In late January, the Department of Natural Resources (DNR) was scheduled to begin removing items of cultural importance and all funerary items of Mississippian period native people from exhibit at Etowah Indian Mounds State Historic Site in Cartersville.
In 2021, the Muscogee (Creek) Nation, one of the five tribes culturally affiliated with Etowah, filed an official repatriation claim for more than 187,000 funerary objects and 404 human remains of ancestors under DNR control.
This was done in accordance with the Native American Graves Protection and Repatriation Act (NAGPRA), enacted in 1990 to establish a process for the transfer of human remains and cultural, funeral and sacred objects from federal or tribal lands to lineal descendants and tribes.
The DNR had completed inventory of the items at Etowah in 1996.
So why is it taking almost 30 years for these items to be returned to cultural descendants?
“We have so many hoops to jump over to claim that these are our ancestors. It is just the way the law is written,” said Emman Spain, NAGPRA coordinator for the Muscogee (Creek) Nation.
While tens of thousands of ancestral artifacts and remains have been returned to tribes under NAGPRA, the regulations are long overdue for an update.
In October, after more than a decade of requests, the U.S. Department of the Interior announced proposed amendments to NAGPRA that would strengthen the authority of tribes in the process, shorten the time it takes to return items and push institutions to be more transparent about artifacts in their possession.
Less than half (41%) of the more than 1,700 Native American remains taken from Georgia have been made available for return to tribes under NAGPRA, according to ProPublica’s Repatriation database.
Of the 37 institutions that reported Native American remains taken from Georgia, the DNR holds 406 remains, the largest number of remains made available for return. The second largest number of remains made available for return (105) are held by the Robert S. Peabody Institute of Archaeology at Phillips Academy Andover in Massachusetts.
Some entities have tried to dodge regulations by claiming they do not receive federal funding, Spain said. And it is important to note that not all items are made available for return. Any artifacts that cannot be culturally affiliated with a tribe remain with the institution that holds them.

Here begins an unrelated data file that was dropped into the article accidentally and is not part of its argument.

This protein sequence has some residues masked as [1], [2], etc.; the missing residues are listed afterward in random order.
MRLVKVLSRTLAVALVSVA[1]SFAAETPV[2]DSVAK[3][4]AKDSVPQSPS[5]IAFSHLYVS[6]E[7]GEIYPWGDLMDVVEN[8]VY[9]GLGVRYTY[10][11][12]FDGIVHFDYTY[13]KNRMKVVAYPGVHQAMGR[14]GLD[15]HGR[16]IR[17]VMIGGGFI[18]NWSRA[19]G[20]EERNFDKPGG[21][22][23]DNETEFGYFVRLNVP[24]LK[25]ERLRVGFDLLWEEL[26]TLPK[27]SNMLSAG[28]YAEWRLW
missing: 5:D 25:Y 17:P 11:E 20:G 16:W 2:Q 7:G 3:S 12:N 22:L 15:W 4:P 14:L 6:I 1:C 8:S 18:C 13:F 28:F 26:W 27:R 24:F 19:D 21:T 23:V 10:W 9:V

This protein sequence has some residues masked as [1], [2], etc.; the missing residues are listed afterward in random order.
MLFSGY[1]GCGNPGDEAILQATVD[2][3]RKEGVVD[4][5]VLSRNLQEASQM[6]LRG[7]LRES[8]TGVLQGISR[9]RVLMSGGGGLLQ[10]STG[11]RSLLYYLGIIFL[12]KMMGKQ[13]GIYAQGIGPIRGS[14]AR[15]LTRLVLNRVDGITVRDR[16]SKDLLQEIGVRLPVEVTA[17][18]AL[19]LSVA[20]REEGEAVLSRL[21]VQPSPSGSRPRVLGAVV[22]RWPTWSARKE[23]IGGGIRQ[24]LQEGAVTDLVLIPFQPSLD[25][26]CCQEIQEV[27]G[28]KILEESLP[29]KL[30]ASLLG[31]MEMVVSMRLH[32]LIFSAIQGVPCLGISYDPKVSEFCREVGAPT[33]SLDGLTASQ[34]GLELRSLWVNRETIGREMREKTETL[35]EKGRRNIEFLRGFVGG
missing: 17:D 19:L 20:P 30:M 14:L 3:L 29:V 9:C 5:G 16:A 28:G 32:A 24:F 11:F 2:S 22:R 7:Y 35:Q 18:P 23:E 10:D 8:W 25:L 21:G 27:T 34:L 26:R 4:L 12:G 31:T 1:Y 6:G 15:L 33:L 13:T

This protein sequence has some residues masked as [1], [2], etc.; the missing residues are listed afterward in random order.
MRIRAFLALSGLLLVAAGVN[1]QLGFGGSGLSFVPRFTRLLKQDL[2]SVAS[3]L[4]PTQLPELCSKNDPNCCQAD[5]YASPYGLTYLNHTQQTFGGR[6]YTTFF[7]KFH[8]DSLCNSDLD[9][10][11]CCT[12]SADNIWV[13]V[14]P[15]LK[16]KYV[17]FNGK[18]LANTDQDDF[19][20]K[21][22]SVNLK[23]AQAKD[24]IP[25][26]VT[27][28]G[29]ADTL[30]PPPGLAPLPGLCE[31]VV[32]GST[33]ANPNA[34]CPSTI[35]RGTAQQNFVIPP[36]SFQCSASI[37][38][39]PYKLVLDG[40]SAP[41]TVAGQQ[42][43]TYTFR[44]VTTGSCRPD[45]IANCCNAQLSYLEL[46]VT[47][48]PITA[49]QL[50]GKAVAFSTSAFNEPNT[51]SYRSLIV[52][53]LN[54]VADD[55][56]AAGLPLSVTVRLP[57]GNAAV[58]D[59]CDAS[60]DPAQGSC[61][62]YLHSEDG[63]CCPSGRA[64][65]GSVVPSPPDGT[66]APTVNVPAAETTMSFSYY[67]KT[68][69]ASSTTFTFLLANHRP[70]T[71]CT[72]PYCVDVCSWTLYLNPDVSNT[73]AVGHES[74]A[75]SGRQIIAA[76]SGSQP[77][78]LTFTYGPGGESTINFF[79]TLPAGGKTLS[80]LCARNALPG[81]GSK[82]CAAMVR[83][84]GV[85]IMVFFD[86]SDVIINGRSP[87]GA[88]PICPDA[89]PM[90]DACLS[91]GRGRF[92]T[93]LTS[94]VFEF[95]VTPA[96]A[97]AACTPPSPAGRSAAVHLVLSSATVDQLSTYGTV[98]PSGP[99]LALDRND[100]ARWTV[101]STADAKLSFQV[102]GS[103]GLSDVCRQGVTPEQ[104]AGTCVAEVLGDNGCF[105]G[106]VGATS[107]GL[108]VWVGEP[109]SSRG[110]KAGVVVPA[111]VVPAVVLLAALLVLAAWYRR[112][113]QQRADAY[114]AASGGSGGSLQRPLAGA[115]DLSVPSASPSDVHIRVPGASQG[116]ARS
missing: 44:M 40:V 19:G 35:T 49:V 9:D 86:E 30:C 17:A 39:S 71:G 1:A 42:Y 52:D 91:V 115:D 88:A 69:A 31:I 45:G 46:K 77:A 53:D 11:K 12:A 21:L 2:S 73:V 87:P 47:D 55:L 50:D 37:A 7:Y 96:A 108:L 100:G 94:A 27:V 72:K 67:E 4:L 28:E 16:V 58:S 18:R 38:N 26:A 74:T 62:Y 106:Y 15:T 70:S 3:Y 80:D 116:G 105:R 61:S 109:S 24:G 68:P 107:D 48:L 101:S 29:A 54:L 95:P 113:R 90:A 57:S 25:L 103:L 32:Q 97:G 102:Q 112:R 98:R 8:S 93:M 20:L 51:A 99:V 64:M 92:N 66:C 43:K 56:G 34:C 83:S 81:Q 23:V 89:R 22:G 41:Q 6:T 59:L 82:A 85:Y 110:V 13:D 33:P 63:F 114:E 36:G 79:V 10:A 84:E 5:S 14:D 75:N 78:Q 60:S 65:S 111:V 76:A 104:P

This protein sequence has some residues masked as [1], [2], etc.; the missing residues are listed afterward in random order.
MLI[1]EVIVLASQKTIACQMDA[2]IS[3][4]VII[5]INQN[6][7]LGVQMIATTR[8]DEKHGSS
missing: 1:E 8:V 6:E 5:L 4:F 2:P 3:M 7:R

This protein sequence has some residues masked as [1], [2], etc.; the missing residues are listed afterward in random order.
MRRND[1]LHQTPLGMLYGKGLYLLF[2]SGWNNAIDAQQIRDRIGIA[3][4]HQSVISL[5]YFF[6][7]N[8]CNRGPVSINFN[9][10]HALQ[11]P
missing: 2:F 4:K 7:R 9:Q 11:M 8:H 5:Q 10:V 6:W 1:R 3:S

Archeologists for the Smithsonian were digging up artifacts at Etowah as early as 1884, a half-century after hundreds of Muscogee were forced out of the Southeast by the federal government.
In 1927, Warren K. Moorehead offered to ship graves and the contents from Etowah to any museum director or curator who made a request. Moorehead was a personal friend of the same Robert S. Peabody mentioned above who gave Etowah artifacts to Philips Academy.
For nearly 20 years, beginning in the 1950s, archeologists for the state excavated the main burial mound and other areas at Etowah, according to the DNR. In the 1960s, hundreds of the found artifacts and funerary items were displayed at the Etowah museum. Human remains were removed from the displays in subsequent years but never returned to tribes.
The tribes had no legal standing to prevent archaeologists from digging up ancestral remains and artifacts until the National Historic Preservation Act was amended to include native nations and NAGPRA was enacted, Spain said.
“We couldn’t protect them, and we didn’t have the laws to help us protect them,” he said.
A DNR press release announcing the repatriation efforts at Etowah assured future visitors that the museum will remain open but the focus will shift from artifacts to the “indigenous people who thrived and were stewards of the land.” The museum is currently under renovation and the return of the items to tribes is expected to take three to five years.
Spain made it clear that the tribe supports education but there is a proper way for that to happen. “We have archaeologists on our staff,” he said. “Once (institutions) consult and collaborate with the tribe we can get through this as sensitively as we can.”
At least eight institutions hold artifacts from Etowah, which means tribes must file a claim with each institution. “One of the things our tribe wants to do is get all the information and repatriate all of the items and do a reburial at once to bury everyone together,” Spain said.
In 2017, the tribe was able to rebury the remains of more than 100 ancestors at Ocmulgee Mounds National Historical Park in Macon.
Muscogee (Creek) Nation is one of the largest, federally recognized tribes in the U.S. with a dedicated staff member and it takes decades for items to be returned under NAGPRA.
“We still have to go through the process,” Spain said, “It moves slow.”
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